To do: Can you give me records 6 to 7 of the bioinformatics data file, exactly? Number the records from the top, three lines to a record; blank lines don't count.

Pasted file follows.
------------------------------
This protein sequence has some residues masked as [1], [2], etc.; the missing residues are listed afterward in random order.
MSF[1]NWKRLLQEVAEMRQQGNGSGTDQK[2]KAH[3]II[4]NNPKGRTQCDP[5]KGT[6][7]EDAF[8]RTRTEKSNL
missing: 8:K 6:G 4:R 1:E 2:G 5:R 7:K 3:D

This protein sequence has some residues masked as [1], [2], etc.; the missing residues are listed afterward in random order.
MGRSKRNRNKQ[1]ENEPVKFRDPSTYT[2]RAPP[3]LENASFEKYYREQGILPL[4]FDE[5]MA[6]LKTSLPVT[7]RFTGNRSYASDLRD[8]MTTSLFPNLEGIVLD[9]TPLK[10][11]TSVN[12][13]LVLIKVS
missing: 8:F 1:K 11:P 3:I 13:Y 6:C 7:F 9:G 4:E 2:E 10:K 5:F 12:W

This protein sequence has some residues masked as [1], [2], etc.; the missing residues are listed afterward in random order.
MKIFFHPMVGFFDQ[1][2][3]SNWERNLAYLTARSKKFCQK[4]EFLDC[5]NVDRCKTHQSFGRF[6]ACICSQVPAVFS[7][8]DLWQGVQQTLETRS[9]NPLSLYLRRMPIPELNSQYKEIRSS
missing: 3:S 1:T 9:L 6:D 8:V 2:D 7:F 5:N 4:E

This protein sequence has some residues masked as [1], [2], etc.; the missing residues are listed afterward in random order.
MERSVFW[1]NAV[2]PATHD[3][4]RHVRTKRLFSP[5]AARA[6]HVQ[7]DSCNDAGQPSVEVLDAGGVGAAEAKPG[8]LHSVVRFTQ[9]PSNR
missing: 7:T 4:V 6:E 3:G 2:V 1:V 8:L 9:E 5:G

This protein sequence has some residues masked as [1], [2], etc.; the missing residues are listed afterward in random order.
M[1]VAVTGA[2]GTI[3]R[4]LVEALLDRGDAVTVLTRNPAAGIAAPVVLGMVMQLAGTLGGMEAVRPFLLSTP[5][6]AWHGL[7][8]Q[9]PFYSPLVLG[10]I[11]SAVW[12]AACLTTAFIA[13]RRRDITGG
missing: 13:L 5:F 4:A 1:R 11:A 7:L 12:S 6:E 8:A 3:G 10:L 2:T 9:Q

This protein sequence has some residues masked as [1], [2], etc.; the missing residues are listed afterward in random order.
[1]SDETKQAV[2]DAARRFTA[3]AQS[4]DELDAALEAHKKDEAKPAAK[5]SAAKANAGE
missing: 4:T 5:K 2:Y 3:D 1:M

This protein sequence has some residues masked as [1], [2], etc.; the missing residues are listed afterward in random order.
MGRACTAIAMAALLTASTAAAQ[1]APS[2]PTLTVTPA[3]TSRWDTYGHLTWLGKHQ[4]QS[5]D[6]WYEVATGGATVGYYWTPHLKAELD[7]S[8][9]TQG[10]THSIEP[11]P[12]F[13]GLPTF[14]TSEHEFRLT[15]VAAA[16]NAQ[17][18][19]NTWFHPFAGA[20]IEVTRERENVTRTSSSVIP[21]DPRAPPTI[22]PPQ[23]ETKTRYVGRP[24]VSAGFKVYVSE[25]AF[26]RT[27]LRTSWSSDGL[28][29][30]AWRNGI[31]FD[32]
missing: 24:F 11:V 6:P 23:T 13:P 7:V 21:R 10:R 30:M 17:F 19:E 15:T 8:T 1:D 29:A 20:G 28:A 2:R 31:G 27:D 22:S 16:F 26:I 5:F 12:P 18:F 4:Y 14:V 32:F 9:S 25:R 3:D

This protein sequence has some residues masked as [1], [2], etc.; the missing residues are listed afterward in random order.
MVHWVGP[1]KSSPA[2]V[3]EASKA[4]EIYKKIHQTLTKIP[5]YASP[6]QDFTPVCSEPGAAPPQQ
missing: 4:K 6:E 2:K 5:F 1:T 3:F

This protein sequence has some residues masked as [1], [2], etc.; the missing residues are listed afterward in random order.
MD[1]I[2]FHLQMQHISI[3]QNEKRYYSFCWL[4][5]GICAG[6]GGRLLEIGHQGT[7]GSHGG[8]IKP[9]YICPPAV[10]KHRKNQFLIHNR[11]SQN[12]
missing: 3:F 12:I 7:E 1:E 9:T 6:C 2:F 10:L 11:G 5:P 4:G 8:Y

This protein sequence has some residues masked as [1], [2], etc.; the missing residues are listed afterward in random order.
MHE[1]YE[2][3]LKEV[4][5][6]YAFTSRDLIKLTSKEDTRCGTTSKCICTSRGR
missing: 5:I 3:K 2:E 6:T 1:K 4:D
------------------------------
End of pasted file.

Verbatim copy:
This protein sequence has some residues masked as [1], [2], etc.; the missing residues are listed afterward in random order.
[1]SDETKQAV[2]DAARRFTA[3]AQS[4]DELDAALEAHKKDEAKPAAK[5]SAAKANAGE
missing: 4:T 5:K 2:Y 3:D 1:M

This protein sequence has some residues masked as [1], [2], etc.; the missing residues are listed afterward in random order.
MGRACTAIAMAALLTASTAAAQ[1]APS[2]PTLTVTPA[3]TSRWDTYGHLTWLGKHQ[4]QS[5]D[6]WYEVATGGATVGYYWTPHLKAELD[7]S[8][9]TQG[10]THSIEP[11]P[12]F[13]GLPTF[14]TSEHEFRLT[15]VAAA[16]NAQ[17][18][19]NTWFHPFAGA[20]IEVTRERENVTRTSSSVIP[21]DPRAPPTI[22]PPQ[23]ETKTRYVGRP[24]VSAGFKVYVSE[25]AF[26]RT[27]LRTSWSSDGL[28][29][30]AWRNGI[31]FD[32]
missing: 24:F 11:V 6:P 23:T 13:P 7:V 21:R 10:R 30:M 17:F 19:E 15:T 8:T 1:D 29:A 20:G 28:A 2:R 31:G 27:D 22:S 16:F 26:I 5:F 12:P 18:F 4:Y 14:V 32:F 9:S 25:R 3:D